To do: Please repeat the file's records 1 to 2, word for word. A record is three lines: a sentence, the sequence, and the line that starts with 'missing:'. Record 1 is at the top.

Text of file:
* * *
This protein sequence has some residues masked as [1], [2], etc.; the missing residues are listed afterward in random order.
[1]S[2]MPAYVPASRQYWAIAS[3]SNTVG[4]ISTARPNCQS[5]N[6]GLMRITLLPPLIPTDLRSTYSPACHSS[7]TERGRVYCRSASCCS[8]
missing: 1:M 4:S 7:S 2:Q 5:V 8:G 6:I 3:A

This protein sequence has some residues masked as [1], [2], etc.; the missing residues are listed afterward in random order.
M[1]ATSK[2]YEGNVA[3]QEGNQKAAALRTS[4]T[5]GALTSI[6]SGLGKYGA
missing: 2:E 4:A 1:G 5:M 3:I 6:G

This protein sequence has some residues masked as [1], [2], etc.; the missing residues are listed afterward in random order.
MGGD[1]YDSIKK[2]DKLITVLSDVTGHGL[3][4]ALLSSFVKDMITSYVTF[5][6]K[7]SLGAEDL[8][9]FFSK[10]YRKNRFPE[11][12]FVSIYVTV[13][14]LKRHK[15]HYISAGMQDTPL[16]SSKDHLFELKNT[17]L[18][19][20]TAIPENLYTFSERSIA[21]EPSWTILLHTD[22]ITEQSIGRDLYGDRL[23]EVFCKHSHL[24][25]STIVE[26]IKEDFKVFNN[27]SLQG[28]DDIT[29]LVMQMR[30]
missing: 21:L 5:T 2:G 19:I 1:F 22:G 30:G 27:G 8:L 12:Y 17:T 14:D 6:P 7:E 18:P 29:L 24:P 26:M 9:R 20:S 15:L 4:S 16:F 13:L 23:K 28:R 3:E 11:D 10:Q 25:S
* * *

This protein sequence has some residues masked as [1], [2], etc.; the missing residues are listed afterward in random order.
[1]S[2]MPAYVPASRQYWAIAS[3]SNTVG[4]ISTARPNCQS[5]N[6]GLMRITLLPPLIPTDLRSTYSPACHSS[7]TERGRVYCRSASCCS[8]
missing: 1:M 4:S 7:S 2:Q 5:V 8:G 6:I 3:A

This protein sequence has some residues masked as [1], [2], etc.; the missing residues are listed afterward in random order.
M[1]ATSK[2]YEGNVA[3]QEGNQKAAALRTS[4]T[5]GALTSI[6]SGLGKYGA
missing: 2:E 4:A 1:G 5:M 3:I 6:G